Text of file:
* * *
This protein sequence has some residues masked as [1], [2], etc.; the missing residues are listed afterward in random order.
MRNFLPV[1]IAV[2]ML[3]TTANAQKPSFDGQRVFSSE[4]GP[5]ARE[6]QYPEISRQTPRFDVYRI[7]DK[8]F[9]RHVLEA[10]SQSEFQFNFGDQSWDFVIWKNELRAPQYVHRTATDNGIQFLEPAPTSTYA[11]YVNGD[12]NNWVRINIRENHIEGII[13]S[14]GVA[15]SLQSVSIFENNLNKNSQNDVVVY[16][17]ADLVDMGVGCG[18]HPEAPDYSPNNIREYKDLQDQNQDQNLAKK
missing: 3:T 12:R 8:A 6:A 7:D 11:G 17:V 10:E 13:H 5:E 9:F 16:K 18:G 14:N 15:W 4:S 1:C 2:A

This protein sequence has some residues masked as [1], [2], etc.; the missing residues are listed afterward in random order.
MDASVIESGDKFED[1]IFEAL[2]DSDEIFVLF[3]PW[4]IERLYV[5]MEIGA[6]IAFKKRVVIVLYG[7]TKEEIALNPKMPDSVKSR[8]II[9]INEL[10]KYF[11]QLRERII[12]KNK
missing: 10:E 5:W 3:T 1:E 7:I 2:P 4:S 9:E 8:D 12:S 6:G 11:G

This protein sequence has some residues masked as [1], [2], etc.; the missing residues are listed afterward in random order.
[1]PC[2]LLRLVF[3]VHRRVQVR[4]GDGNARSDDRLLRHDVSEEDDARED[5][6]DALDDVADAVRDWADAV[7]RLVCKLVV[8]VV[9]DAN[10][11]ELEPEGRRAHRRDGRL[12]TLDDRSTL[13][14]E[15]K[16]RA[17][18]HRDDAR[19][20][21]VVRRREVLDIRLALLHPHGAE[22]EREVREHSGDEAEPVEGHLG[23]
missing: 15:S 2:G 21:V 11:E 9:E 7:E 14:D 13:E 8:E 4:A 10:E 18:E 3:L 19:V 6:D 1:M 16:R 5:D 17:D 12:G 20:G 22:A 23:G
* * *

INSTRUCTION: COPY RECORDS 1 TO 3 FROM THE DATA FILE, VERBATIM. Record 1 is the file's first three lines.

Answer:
This protein sequence has some residues masked as [1], [2], etc.; the missing residues are listed afterward in random order.
MRNFLPV[1]IAV[2]ML[3]TTANAQKPSFDGQRVFSSE[4]GP[5]ARE[6]QYPEISRQTPRFDVYRI[7]DK[8]F[9]RHVLEA[10]SQSEFQFNFGDQSWDFVIWKNELRAPQYVHRTATDNGIQFLEPAPTSTYA[11]YVNGD[12]NNWVRINIRENHIEGII[13]S[14]GVA[15]SLQSVSIFENNLNKNSQNDVVVY[16][17]ADLVDMGVGCG[18]HPEAPDYSPNNIREYKDLQDQNQDQNLAKK
missing: 3:T 12:R 8:A 6:A 7:D 11:G 17:V 10:E 13:H 5:E 9:F 16:K 18:G 14:N 15:W 4:S 1:C 2:A

This protein sequence has some residues masked as [1], [2], etc.; the missing residues are listed afterward in random order.
MDASVIESGDKFED[1]IFEAL[2]DSDEIFVLF[3]PW[4]IERLYV[5]MEIGA[6]IAFKKRVVIVLYG[7]TKEEIALNPKMPDSVKSR[8]II[9]INEL[10]KYF[11]QLRERII[12]KNK
missing: 10:E 5:W 3:T 1:E 7:I 2:P 4:S 9:E 8:D 12:S 6:G 11:G

This protein sequence has some residues masked as [1], [2], etc.; the missing residues are listed afterward in random order.
[1]PC[2]LLRLVF[3]VHRRVQVR[4]GDGNARSDDRLLRHDVSEEDDARED[5][6]DALDDVADAVRDWADAV[7]RLVCKLVV[8]VV[9]DAN[10][11]ELEPEGRRAHRRDGRL[12]TLDDRSTL[13][14]E[15]K[16]RA[17][18]HRDDAR[19][20][21]VVRRREVLDIRLALLHPHGAE[22]EREVREHSGDEAEPVEGHLG[23]
missing: 15:S 2:G 21:V 11:E 9:E 7:E 14:D 13:E 8:E 4:A 10:E 18:E 3:L 19:V 6:D 1:M 16:R 5:D 17:D 12:G 20:G 22:A 23:G